[mey-hem, mey-uh m]


Law. the crime of willfully inflicting a bodily injury on another so as to make the victim less capable of self-defense or, under modern statutes, so as to cripple or mutilate the victim.
random or deliberate violence or damage.
a state of rowdy disorder: Antagonisms between the various factions at the meeting finally boiled over, and mayhem ensued.

Origin of mayhem

1350–1400; Middle English maheym, maim < Anglo-French mahe(i)m, mahaim < Germanic; akin to Middle High German meidem gelding, Old Norse meitha to injure. See maim
Can be confusedmaim mayhem (see synonym study at maim) Unabridged Based on the Random House Unabridged Dictionary, © Random House, Inc. 2019

Examples from the Web for mayhem

Contemporary Examples of mayhem

Historical Examples of mayhem

  • Something, Mayhem decided, had come up during transmigration.

  • It did not seem possible, Mayhem thought now, that a mistake could be made.

  • Mayhem dabbed at his Sirian forehead gratefully, mopping at sweat.

  • Mayhem's answer was a question, but the question didn't really require an answer.

    World Beyond Pluto

    C. H. Thames

  • But of course no one knew precisely when Mayhem's services might be required.

    World Beyond Pluto

    C. H. Thames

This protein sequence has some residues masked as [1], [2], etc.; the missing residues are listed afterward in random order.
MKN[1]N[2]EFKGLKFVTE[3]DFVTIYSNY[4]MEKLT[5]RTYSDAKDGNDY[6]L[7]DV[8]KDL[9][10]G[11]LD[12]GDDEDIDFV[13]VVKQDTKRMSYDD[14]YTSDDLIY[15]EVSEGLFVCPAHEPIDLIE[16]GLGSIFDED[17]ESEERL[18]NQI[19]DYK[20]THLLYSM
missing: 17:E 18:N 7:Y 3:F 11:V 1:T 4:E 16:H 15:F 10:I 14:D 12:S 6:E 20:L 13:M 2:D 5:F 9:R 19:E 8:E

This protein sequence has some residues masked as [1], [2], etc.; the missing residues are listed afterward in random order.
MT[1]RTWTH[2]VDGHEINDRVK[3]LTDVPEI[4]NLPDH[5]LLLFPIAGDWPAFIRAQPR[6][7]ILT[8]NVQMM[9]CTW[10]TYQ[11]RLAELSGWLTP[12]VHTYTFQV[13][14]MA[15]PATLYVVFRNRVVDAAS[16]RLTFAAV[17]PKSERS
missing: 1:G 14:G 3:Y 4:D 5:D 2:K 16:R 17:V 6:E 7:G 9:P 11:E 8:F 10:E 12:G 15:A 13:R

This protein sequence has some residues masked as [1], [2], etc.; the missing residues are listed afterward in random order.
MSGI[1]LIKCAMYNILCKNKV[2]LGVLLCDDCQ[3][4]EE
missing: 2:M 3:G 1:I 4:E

British Dictionary definitions for mayhem




law the wilful and unlawful infliction of injury upon a person, esp (formerly) the injuring or removing of a limb rendering him less capable of defending himself against attack
any violent destruction or confusion

Word Origin for mayhem

C15: from Anglo-French mahem injury, from Germanic; related to Icelandic meitha to hurt. See maim
Collins English Dictionary - Complete & Unabridged 2012 Digital Edition © William Collins Sons & Co. Ltd. 1979, 1986 © HarperCollins Publishers 1998, 2000, 2003, 2005, 2006, 2007, 2009, 2012

Word Origin and History for mayhem

late 15c., from Anglo-French maihem (13c.), from Old French mahaigne "injury, wrong, a hurt, harm, damage;" related to mahaignier "to injure, wound, mutilate, cripple" (see maim). Originally, in law, the crime of maiming a person "to make him less able to defend himself or annoy his adversary" [OED].

Online Etymology Dictionary, © 2010 Douglas Harper